It has been a huge privilege to support the Down’s Syndrome Bill on behalf of the Government. Last week, as the Minister responsible, I took it through its third reading which is the last House of Commons stage before going to the Lords for scrutiny. The Bill, which was put forward by Dr. Liam Fox MP, has been supported by a huge number of people with Down’s syndrome and their families. When it becomes law, it will mean that local authorities must assess and plan to meet the needs of people with Down's syndrome in areas like housing, care, and education. Plus, it will place a duty on the government to provide guidance on how to best support people with the syndrome.
As an aunt to a young boy with Down’s syndrome, I know how desperately needed this legislation is. I’ve met with many constituents, as well as, parents at the Apuldram Centre who’ve had to fight to get the support their family needs. This Bill is a hugely important step to rectifying the situation – it feels like the right time, right place, as the Minister I was able to support it wholeheartedly.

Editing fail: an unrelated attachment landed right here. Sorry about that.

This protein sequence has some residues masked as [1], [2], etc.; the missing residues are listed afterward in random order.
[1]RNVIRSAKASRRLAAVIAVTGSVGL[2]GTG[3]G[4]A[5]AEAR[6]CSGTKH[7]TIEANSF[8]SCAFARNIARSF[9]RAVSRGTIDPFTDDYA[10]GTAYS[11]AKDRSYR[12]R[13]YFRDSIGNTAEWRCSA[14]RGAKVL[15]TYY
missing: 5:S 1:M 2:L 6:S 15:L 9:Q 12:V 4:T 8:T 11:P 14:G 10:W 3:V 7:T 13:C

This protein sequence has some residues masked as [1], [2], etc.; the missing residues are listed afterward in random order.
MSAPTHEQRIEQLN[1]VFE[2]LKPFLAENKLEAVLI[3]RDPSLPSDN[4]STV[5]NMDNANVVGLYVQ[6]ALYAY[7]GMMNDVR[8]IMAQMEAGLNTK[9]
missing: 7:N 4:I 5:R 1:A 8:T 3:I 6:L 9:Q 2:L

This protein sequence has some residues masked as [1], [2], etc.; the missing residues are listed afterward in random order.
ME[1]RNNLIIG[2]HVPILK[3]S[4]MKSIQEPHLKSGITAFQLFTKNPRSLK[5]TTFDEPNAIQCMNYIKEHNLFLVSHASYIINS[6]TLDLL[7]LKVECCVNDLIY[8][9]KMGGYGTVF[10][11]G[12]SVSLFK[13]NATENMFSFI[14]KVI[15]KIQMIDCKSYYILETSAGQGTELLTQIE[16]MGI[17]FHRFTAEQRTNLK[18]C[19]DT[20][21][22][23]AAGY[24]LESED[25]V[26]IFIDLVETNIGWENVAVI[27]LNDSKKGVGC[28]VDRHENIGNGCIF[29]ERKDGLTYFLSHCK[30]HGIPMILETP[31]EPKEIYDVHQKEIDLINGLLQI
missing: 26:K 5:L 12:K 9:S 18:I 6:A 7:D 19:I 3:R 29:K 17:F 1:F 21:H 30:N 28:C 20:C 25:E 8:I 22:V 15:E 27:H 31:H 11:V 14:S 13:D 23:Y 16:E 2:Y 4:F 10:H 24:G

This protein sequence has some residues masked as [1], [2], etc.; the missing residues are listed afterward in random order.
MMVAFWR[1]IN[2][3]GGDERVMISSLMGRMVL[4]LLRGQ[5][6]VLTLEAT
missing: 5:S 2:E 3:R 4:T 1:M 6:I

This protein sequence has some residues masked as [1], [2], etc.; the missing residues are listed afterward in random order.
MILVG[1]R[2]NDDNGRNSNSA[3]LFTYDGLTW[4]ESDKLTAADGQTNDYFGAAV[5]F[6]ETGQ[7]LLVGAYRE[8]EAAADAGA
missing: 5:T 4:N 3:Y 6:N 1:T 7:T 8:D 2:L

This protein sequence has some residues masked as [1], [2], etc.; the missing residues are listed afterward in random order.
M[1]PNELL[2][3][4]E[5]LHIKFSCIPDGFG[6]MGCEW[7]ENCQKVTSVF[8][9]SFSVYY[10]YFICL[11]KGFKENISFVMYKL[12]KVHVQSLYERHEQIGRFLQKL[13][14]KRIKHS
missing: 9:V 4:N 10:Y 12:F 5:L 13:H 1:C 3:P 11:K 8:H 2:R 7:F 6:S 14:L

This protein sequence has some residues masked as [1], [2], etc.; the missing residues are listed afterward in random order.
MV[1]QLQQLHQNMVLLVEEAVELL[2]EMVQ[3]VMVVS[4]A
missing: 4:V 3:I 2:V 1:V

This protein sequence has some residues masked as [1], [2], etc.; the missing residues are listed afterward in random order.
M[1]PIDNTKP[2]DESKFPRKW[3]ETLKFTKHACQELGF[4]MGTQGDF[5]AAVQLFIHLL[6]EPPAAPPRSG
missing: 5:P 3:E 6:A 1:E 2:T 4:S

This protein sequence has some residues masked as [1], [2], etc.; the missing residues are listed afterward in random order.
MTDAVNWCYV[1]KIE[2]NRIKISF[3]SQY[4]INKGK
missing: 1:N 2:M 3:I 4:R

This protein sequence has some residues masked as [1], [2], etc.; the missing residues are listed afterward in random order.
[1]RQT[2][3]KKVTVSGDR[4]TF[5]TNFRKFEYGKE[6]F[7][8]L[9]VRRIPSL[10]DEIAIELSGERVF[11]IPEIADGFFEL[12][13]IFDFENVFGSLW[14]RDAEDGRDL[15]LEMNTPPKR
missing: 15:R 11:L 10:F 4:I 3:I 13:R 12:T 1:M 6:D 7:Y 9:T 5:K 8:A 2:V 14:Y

This week we are marking Children’s Mental Health Week. Children and young people were uniquely impacted by the pandemic and they showed incredible resilience throughout. Currently, half of those who experience mental health challenges in their lifetime will have symptoms before the age of 14. That is why we’re making nearly 400 mental health support teams accessible to almost 3 million school and college pupils in England by 2023, surpassing the commitment made in the 2017 Mental Health Green Paper.
We know that early intervention is key to addressing mental health – so putting in place support from school will help us ensure every child has the best chance to live a healthier, happier life.